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The Southern Sociological Society (SSS) was established in 1935 by a group of colleagues in Knoxville, Tennessee in an organizational meeting April 20–21. This meeting emerged from an earlier gathering of Southern sociologists at the American Sociological Society (now the American Sociological Association) in 1934 between Charles S. Johnson, E. T. Krueger, Wilson Gee, and probably Rupert Vance (who worked for Johnson). The organization of the Knoxville meeting was chaired by E.T. Krueger, the program made by William E. Cole, and the constitution drafted by Rupert Vance with assistance from Wilson Gee.

Suggested as early as 1932 by one Wilson Gee and others. A year earlier, in 1934. Simpson credits Gee as the father for Gee “kept alive the idea for at least three years, and the mission of the Society expressed at Knoxville reflects his deep commitment to research on problems of the South”.<ref>{{#invoke:citation/CS1|citation |CitationClass=book }}</ref> During a time of Jim Crow segregation, the early founders of the Southern Sociological Society demanded a policy that all of its meetings be held in integrated hotels.<ref name=Simpson>{{#invoke:citation/CS1|citation |CitationClass=book }}</ref> The oldest and largest of the regional sociological associations,<ref name=ASA>{{#invoke:citation/CS1|citation |CitationClass=web }}</ref> the Southern Sociological Society is a society of academic professionals that promotes the development of sociology as a profession and scientific discipline by the maintenance of high academic professional and ethical standards, and by encouraging effective teaching of sociology, valid and reliable methods and research in the study of human society, diffusion of sociological knowledge and its application to societal problems, cooperation with related disciplines and groups, recruitment and training of sociologists, and development of sociology programs in educational and other agencies.


Southern Sociological Society sections
Intro   Social Currents    References   External links  

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Society::southern    Title::simpson    Research::american    Social::meeting    Wilson::journal    February::category

{{#invoke:Infobox|infobox}}

The Southern Sociological Society (SSS) was established in 1935 by a group of colleagues in Knoxville, Tennessee in an organizational meeting April 20–21. This meeting emerged from an earlier gathering of Southern sociologists at the American Sociological Society (now the American Sociological Association) in 1934 between Charles S. Johnson, E. T. Krueger, Wilson Gee, and probably Rupert Vance (who worked for Johnson). The organization of the Knoxville meeting was chaired by E.T. Krueger, the program made by William E. Cole, and the constitution drafted by Rupert Vance with assistance from Wilson Gee.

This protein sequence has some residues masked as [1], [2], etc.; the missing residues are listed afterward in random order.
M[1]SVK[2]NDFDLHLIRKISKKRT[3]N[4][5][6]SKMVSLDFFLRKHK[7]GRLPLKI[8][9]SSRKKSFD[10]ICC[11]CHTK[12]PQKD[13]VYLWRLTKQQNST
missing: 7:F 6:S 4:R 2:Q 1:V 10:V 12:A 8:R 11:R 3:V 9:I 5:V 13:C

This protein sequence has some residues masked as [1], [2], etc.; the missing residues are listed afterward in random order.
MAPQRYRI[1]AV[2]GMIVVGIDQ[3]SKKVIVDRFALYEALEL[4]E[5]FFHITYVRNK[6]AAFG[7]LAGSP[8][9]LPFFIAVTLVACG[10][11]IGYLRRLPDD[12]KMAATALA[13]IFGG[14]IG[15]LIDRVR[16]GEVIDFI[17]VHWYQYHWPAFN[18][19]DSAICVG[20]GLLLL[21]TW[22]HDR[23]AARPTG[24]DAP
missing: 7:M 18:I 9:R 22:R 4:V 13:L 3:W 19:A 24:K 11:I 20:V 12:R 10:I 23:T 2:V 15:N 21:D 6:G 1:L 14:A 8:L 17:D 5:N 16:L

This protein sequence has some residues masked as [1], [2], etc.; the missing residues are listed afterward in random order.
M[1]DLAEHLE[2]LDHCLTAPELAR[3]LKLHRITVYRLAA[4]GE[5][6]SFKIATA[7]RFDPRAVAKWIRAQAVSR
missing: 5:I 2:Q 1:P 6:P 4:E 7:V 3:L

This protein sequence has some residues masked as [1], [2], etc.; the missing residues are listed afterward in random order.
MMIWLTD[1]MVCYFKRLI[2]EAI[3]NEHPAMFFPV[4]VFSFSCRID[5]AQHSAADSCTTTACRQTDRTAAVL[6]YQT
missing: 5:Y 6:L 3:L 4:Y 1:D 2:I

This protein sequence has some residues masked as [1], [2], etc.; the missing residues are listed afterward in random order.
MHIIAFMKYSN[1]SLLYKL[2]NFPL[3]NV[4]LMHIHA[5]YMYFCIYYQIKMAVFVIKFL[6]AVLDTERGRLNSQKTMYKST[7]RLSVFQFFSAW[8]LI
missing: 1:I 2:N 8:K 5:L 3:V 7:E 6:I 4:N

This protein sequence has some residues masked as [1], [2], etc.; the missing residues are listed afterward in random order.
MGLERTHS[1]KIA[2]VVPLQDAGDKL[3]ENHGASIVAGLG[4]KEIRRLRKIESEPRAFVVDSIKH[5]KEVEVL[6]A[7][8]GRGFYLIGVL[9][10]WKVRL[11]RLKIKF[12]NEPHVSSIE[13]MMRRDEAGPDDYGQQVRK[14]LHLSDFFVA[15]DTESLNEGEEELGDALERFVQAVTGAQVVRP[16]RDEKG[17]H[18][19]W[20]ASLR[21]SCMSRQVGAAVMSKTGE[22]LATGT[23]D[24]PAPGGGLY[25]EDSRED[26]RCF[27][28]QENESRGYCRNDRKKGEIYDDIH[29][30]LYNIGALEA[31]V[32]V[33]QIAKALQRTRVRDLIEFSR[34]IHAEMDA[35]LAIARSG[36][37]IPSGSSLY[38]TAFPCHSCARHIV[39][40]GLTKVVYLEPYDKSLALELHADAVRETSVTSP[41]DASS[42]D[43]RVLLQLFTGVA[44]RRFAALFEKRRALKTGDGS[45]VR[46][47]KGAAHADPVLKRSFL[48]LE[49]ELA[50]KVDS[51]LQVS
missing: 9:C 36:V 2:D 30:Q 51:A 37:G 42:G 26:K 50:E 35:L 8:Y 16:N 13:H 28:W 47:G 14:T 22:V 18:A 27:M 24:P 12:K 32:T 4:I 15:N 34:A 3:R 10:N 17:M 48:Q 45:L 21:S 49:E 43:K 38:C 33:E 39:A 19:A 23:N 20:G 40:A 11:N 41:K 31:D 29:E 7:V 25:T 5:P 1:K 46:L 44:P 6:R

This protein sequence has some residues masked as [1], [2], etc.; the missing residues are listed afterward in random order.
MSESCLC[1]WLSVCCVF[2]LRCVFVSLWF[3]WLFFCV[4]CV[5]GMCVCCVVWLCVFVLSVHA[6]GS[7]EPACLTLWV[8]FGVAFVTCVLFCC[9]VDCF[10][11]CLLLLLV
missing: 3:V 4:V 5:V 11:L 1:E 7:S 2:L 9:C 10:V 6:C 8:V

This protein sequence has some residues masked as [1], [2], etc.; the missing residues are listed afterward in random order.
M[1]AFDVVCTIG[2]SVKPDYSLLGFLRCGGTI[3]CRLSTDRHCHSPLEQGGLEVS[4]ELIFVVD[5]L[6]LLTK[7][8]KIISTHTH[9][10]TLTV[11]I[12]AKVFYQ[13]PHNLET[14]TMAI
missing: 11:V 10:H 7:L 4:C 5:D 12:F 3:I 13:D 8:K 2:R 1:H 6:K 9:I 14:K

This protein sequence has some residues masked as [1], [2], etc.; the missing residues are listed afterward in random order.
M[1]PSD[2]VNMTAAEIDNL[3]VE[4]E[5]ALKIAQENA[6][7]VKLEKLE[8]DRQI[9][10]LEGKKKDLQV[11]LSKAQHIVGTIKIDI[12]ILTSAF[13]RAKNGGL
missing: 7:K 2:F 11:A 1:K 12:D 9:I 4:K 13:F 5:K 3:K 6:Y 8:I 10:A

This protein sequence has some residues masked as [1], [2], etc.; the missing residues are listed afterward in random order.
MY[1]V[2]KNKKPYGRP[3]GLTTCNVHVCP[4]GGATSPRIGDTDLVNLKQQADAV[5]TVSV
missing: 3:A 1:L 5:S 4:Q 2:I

Suggested as early as 1932 by one Wilson Gee and others. A year earlier, in 1934. Simpson credits Gee as the father for Gee “kept alive the idea for at least three years, and the mission of the Society expressed at Knoxville reflects his deep commitment to research on problems of the South”.<ref>{{#invoke:citation/CS1|citation |CitationClass=book }}</ref> During a time of Jim Crow segregation, the early founders of the Southern Sociological Society demanded a policy that all of its meetings be held in integrated hotels.<ref name=Simpson>{{#invoke:citation/CS1|citation |CitationClass=book }}</ref> The oldest and largest of the regional sociological associations,<ref name=ASA>{{#invoke:citation/CS1|citation |CitationClass=web }}</ref> the Southern Sociological Society is a society of academic professionals that promotes the development of sociology as a profession and scientific discipline by the maintenance of high academic professional and ethical standards, and by encouraging effective teaching of sociology, valid and reliable methods and research in the study of human society, diffusion of sociological knowledge and its application to societal problems, cooperation with related disciplines and groups, recruitment and training of sociologists, and development of sociology programs in educational and other agencies.


Southern Sociological Society sections
Intro   Social Currents    References   External links  

PREVIOUS: IntroNEXT: Social Currents
<<>>